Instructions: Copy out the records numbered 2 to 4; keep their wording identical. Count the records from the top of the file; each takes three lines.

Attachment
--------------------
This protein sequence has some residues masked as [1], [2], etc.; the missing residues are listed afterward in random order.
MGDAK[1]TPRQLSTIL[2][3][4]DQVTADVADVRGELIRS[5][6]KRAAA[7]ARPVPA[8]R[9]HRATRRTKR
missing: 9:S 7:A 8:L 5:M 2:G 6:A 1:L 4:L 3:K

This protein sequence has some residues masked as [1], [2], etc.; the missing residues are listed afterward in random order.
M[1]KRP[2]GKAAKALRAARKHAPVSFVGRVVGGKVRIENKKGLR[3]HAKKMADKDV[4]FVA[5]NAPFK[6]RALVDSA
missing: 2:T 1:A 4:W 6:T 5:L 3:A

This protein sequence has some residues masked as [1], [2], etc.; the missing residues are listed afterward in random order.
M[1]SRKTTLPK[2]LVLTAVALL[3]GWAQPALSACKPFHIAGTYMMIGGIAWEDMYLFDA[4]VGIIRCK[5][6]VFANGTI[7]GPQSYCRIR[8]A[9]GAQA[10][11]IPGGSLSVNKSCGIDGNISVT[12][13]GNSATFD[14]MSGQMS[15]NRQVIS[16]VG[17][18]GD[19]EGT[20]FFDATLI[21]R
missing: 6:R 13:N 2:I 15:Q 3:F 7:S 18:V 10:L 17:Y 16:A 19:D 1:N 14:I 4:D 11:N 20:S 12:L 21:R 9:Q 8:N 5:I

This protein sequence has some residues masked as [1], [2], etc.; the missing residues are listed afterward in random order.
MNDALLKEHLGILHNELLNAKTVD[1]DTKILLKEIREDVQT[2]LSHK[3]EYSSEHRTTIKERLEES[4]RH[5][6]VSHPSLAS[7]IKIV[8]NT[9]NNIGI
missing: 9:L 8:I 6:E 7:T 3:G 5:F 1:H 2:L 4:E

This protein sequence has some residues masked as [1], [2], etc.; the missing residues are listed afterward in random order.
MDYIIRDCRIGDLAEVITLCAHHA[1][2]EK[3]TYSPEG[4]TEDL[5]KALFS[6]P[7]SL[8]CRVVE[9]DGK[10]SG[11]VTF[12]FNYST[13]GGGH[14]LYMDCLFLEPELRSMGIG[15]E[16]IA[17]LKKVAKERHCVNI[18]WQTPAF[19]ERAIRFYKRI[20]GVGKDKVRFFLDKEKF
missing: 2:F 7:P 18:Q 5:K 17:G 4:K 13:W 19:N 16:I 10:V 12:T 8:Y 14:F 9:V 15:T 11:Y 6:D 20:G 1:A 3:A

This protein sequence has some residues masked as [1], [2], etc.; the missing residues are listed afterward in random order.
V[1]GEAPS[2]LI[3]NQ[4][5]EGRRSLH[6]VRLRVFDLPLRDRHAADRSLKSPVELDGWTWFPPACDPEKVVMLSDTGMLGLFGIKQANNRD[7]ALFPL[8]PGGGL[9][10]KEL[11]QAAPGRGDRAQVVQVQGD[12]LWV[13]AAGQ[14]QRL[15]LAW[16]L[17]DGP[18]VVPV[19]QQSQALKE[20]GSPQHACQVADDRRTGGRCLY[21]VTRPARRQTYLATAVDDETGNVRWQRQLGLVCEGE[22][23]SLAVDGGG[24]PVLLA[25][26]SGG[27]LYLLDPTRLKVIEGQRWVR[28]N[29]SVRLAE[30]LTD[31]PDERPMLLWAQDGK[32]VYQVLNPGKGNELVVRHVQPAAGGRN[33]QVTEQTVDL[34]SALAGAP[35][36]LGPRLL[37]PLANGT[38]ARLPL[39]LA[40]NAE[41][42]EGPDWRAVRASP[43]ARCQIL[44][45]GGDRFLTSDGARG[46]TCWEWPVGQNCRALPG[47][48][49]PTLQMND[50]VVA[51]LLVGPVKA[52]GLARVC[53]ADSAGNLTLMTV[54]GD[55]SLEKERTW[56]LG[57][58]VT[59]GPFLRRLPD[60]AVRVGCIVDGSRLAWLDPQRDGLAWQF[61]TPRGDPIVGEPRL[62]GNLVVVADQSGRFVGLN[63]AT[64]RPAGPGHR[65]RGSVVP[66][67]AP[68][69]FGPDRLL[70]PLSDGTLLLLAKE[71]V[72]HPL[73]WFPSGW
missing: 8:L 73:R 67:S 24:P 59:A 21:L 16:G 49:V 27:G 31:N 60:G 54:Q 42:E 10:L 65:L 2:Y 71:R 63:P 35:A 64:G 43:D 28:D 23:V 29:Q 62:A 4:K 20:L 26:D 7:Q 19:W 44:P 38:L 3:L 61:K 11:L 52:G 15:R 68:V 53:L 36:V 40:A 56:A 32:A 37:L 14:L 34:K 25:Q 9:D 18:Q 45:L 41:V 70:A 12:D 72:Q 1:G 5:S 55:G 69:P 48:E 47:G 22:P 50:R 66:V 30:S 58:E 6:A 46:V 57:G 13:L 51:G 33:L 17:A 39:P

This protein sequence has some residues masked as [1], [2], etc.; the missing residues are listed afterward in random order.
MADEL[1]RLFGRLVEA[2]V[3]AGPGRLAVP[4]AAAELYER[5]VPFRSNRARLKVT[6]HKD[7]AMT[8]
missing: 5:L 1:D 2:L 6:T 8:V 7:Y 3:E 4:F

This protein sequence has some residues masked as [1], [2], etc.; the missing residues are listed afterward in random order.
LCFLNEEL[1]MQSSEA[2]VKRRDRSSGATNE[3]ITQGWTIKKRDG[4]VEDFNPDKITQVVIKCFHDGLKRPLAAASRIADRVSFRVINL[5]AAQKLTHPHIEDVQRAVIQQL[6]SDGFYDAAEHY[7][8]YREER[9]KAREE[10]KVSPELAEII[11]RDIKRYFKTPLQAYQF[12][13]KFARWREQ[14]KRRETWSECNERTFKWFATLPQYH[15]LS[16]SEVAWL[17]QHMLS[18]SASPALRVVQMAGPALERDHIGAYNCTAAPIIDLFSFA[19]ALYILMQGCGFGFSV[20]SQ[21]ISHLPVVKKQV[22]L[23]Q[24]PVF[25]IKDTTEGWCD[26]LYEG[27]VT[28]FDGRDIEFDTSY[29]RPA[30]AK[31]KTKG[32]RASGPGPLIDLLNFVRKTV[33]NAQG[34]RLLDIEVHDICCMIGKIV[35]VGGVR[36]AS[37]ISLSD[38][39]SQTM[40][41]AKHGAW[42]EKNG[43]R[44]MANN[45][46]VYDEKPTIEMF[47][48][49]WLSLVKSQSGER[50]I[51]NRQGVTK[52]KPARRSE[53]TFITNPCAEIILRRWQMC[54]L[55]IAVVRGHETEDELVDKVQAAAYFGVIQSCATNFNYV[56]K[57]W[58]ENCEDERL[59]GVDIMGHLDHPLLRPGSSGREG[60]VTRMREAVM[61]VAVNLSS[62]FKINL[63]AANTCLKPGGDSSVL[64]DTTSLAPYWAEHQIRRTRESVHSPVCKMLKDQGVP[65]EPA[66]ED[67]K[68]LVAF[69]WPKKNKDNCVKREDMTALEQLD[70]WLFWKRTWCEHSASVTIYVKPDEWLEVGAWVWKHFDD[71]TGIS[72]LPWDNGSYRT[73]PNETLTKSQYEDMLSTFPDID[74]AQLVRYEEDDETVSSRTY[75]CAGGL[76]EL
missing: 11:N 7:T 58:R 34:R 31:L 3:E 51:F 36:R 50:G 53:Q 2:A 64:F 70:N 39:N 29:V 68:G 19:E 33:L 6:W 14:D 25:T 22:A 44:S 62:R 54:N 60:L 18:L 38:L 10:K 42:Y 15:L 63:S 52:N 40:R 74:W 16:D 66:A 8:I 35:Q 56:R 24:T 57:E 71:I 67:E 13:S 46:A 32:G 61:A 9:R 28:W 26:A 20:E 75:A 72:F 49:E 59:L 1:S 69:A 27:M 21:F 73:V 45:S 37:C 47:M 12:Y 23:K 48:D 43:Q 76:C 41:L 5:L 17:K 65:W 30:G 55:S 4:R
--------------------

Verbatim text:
This protein sequence has some residues masked as [1], [2], etc.; the missing residues are listed afterward in random order.
M[1]KRP[2]GKAAKALRAARKHAPVSFVGRVVGGKVRIENKKGLR[3]HAKKMADKDV[4]FVA[5]NAPFK[6]RALVDSA
missing: 2:T 1:A 4:W 6:T 5:L 3:A

This protein sequence has some residues masked as [1], [2], etc.; the missing residues are listed afterward in random order.
M[1]SRKTTLPK[2]LVLTAVALL[3]GWAQPALSACKPFHIAGTYMMIGGIAWEDMYLFDA[4]VGIIRCK[5][6]VFANGTI[7]GPQSYCRIR[8]A[9]GAQA[10][11]IPGGSLSVNKSCGIDGNISVT[12][13]GNSATFD[14]MSGQMS[15]NRQVIS[16]VG[17][18]GD[19]EGT[20]FFDATLI[21]R
missing: 6:R 13:N 2:I 15:Q 3:F 7:S 18:V 10:L 17:Y 16:A 19:D 1:N 14:I 4:D 11:N 20:S 12:L 21:R 9:Q 8:N 5:I

This protein sequence has some residues masked as [1], [2], etc.; the missing residues are listed afterward in random order.
MNDALLKEHLGILHNELLNAKTVD[1]DTKILLKEIREDVQT[2]LSHK[3]EYSSEHRTTIKERLEES[4]RH[5][6]VSHPSLAS[7]IKIV[8]NT[9]NNIGI
missing: 9:L 8:I 6:E 7:T 3:G 5:F 1:H 2:L 4:E